Welcome to the resource topic for
**2024/1610**

**Title:**

Secret Sharing with Snitching

**Authors:**
Stefan Dziembowski, Sebastian Faust, Tomasz Lizurej, Marcin Mielniczuk

**Abstract:**

We address the problem of detecting and punishing shareholder collusion in secret-sharing schemes. We do it in the recently proposed cryptographic model called individual cryptography (Dziembowski, Faust, and Lizurej, Crypto 2023), which assumes that there exist tasks that can be efficiently computed by a single machine but distributing this computation across multiple (mutually distrustful devices) is infeasible.

Within this model, we introduce a novel primitive called secret sharing with snitching (SSS), in which each attempt to illegally reconstruct the shared secret S results in a proof that can be used to prove such misbehavior (and, e.g., financially penalize the cheater on a blockchain). This holds in a very strong sense, even if the shareholders attempt not to reconstruct the entire secret~S but only learn some partial information about it. Our notion also captures the attacks performed using multiparty computation protocols (MPCs), i.e., those where the malicious shareholders use MPCs to compute partial information on S. The main idea of SSS is that any illegal reconstruction can be proven and punished, which suffices to discourage illegal secret reconstruction. Hence, our SSS scheme effectively prevents shareholdersâ€™ collusion. We provide a basic definition of threshold (t-out-of-n) SSS. We then show how to construct it for t = n, and later, we use this construction to build an SSS scheme for an arbitrary t.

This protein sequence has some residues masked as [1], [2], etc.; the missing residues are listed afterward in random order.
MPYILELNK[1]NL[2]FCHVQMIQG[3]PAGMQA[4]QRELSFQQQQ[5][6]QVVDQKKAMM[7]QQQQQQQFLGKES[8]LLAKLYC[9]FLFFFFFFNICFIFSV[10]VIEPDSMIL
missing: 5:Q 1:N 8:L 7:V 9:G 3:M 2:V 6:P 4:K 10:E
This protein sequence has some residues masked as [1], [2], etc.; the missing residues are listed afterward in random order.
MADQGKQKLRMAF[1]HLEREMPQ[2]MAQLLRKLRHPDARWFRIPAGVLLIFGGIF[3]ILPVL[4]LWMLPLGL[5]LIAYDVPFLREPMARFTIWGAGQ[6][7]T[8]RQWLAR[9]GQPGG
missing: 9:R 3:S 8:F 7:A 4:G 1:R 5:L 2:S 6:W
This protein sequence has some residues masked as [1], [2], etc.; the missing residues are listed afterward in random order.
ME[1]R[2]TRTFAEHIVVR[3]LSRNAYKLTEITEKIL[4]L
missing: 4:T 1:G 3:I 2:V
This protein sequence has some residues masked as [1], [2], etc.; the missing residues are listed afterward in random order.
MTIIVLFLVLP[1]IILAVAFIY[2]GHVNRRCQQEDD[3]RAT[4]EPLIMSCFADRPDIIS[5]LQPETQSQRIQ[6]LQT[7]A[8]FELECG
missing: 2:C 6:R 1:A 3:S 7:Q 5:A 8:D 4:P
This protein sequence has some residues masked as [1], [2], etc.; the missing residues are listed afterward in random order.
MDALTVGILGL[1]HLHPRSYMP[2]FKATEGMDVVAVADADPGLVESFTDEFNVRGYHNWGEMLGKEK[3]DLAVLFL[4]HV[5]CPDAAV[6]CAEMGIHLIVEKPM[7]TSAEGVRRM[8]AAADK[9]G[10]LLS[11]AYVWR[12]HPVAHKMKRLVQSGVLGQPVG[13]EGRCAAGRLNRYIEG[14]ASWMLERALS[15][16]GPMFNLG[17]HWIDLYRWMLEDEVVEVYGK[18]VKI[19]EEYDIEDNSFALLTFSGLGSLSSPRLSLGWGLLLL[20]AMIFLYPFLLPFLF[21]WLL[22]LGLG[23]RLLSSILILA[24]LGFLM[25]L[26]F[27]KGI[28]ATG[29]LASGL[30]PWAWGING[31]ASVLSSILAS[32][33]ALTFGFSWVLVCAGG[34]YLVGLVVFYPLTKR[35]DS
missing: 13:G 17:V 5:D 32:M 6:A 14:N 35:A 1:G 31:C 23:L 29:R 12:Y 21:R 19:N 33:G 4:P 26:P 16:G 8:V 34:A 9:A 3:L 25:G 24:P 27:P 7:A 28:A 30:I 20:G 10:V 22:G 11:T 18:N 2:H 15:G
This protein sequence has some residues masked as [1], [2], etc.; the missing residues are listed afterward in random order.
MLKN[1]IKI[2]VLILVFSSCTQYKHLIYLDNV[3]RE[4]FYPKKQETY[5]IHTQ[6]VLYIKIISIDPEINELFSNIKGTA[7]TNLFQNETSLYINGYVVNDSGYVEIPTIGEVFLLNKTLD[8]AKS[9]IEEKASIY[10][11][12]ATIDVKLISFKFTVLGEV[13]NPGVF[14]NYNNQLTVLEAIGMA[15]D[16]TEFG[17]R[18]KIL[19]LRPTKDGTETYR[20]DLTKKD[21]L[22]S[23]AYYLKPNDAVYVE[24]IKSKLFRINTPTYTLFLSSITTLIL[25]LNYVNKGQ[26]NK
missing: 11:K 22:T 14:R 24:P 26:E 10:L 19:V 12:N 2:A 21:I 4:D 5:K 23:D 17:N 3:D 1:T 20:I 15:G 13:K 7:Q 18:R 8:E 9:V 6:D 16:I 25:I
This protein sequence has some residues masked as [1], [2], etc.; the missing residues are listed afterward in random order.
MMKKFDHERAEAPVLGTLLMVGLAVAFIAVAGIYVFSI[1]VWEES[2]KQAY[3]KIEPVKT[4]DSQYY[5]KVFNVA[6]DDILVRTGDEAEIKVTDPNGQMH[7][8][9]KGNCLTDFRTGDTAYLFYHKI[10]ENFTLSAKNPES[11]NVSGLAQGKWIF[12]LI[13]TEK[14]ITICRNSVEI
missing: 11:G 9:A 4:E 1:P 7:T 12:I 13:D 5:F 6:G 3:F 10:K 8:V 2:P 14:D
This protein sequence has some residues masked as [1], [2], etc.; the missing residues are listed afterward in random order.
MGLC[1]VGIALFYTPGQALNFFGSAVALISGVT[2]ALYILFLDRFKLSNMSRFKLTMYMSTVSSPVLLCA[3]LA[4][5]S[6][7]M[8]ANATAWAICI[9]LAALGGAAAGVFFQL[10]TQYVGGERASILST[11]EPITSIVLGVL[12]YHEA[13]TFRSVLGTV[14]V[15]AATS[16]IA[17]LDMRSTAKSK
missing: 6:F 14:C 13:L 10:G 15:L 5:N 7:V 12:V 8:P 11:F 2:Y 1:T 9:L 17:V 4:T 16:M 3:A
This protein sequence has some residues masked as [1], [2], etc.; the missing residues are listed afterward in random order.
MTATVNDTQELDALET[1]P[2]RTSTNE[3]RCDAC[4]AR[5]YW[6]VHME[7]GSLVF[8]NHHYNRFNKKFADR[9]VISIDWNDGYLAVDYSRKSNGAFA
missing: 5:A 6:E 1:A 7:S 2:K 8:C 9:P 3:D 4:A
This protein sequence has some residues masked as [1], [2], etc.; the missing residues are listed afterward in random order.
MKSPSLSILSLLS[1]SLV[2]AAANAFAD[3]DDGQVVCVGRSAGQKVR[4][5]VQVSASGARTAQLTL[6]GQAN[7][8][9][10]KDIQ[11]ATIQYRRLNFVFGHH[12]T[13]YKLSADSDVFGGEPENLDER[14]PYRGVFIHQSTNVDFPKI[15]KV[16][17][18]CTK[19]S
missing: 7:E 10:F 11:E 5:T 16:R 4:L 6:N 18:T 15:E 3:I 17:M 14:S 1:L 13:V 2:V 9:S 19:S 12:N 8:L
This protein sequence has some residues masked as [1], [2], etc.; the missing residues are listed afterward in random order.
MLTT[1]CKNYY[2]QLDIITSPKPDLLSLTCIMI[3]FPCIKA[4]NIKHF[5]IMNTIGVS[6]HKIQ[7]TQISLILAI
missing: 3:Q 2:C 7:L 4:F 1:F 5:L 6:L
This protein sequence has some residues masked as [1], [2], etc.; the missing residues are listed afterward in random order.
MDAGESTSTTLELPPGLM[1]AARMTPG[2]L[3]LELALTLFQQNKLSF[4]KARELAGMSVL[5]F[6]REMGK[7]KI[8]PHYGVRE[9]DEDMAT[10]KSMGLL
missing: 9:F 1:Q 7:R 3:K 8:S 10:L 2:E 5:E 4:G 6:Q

In order to prove the security of our construction, we introduce a generalization of the random oracle model (Bellare, Rogaway, CCS 1993), which allows modelling hash evaluations made inside MPC.

**ePrint:**
https://eprint.iacr.org/2024/1610

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